Bill would fund unemployment IT modernization, portable benefits
A bill drafted by Sen. Mark Warner (D-Va.) and Rep. Suzan DelBene (D-Wash.) would establish an emergency portable benefits fund for states to use for unemployed workers and to help modernize their IT systems.
The Emergency Benefits for Independent Workers Program Act would create a $500 million fund at the Department of Labor to be administered to states to pay for modernizing state unemployment insurance systems to support innovative benefits programs for the growing independent workforce who have little access to long-term traditional benefits programs.
“For years, I’ve been sounding alarm bells about how millions of self-employed, gig and contract workers are falling through the holes in our social safety net. Now, the coronavirus crisis has put that grim reality into stark relief,” Warner said. “It’s imperative that Congress act to provide states with the flexibility to experiment with innovative models for assisting these workers.”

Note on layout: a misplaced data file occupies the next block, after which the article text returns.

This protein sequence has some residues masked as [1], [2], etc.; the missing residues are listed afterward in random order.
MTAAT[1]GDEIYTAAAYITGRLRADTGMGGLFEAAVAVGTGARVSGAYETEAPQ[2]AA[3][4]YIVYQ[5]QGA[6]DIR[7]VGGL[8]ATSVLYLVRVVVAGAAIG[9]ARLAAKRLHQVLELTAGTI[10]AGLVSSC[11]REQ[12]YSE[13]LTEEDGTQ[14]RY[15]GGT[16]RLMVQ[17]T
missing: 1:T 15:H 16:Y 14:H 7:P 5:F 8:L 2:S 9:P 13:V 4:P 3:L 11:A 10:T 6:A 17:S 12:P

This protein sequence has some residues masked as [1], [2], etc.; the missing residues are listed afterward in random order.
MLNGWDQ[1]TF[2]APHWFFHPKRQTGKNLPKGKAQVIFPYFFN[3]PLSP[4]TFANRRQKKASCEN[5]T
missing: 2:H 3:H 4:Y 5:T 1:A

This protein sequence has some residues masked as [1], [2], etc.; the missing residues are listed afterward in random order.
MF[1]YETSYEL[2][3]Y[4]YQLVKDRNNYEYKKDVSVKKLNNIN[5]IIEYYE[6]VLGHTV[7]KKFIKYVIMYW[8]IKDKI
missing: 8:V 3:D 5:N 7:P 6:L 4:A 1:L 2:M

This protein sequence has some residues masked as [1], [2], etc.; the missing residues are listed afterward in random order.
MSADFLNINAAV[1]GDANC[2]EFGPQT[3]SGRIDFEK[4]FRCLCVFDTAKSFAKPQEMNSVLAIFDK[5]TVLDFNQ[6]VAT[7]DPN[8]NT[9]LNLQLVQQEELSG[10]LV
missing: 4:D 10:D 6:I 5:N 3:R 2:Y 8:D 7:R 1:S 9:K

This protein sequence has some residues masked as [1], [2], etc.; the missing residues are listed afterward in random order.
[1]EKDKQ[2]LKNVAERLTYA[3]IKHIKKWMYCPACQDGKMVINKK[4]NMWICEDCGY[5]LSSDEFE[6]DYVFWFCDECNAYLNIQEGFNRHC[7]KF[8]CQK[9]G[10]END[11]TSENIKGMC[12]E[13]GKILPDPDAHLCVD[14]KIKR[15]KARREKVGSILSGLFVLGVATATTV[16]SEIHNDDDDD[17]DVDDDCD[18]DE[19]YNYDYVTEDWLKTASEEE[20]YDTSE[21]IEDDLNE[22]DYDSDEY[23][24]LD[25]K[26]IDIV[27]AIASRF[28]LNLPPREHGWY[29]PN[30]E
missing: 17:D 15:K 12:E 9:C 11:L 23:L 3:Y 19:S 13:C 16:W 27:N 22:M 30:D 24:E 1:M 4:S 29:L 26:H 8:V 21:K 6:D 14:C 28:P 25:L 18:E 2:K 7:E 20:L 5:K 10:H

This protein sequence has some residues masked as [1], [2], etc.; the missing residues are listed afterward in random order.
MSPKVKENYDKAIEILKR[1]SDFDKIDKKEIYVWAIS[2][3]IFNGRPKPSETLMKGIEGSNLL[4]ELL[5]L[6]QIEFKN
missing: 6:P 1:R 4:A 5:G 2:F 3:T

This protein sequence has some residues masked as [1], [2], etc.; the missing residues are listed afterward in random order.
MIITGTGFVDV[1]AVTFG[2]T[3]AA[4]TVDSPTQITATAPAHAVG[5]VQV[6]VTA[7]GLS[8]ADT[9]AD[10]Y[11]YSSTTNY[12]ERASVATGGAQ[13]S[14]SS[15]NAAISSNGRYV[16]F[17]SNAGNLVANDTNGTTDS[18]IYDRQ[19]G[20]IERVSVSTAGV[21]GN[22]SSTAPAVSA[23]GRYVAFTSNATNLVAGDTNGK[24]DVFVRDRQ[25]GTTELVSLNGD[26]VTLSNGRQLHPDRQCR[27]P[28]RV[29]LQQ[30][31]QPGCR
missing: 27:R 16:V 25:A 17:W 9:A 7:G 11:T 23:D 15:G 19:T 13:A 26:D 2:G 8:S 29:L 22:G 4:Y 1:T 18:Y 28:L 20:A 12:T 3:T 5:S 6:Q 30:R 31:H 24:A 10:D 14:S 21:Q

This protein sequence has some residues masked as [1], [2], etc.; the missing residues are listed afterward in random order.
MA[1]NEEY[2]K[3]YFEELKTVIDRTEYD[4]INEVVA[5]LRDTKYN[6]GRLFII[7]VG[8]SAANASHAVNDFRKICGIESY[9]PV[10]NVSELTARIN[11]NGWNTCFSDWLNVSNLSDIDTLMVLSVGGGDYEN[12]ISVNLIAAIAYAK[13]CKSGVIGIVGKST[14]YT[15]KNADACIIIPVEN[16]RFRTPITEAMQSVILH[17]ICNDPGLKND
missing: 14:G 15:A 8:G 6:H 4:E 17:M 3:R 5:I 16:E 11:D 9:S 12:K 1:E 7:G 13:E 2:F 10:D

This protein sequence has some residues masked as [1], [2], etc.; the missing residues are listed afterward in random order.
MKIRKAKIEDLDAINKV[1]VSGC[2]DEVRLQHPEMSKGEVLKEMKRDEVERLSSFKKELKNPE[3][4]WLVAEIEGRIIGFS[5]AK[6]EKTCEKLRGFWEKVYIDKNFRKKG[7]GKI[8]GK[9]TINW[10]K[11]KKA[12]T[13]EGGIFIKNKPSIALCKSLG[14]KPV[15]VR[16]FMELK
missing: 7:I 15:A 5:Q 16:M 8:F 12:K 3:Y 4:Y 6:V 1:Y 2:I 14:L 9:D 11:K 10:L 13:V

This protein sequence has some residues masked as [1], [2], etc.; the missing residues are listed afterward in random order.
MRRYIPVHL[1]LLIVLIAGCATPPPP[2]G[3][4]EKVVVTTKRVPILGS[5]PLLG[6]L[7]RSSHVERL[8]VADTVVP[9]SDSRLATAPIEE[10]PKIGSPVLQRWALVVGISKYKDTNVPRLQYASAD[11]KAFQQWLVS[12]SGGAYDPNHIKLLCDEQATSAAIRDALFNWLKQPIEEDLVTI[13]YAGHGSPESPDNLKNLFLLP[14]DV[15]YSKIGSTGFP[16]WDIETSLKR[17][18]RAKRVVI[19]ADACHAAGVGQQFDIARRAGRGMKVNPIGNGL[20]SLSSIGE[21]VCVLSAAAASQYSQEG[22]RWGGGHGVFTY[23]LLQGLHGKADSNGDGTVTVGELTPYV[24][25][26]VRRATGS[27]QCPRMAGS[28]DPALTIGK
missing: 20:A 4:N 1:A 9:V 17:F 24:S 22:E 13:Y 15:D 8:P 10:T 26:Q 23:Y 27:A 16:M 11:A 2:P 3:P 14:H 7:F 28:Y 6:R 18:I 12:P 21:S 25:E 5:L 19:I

Although the CARES Act allowed gig workers, for the first time, access to state-administered unemployment insurance programs, millions of these workers have struggled to access those benefits -- in part due to legacy IT systems that became overwhelmed by the record numbers of unemployment claims.
A study released by ITIF on April 15 found that 26 state government unemployment websites failed, and more than 50% of the initial unemployment claims filed in the United States during the week ending April 4 were from people in states with unemployment websites that had crashed.
There's no specific requirement about the kinds of modernization the funds will support, but an aide to Warner pointed out that the Virginia Democrat signed on to a recent letter led by Sen. Ron Wyden (D-Ore.) seeking emergency funding for tech and acquisition experts at the Technology Transformation Services and the U.S. Digital Service to assist states with modernization of legacy systems.
Draft text of the proposed bill is available here.
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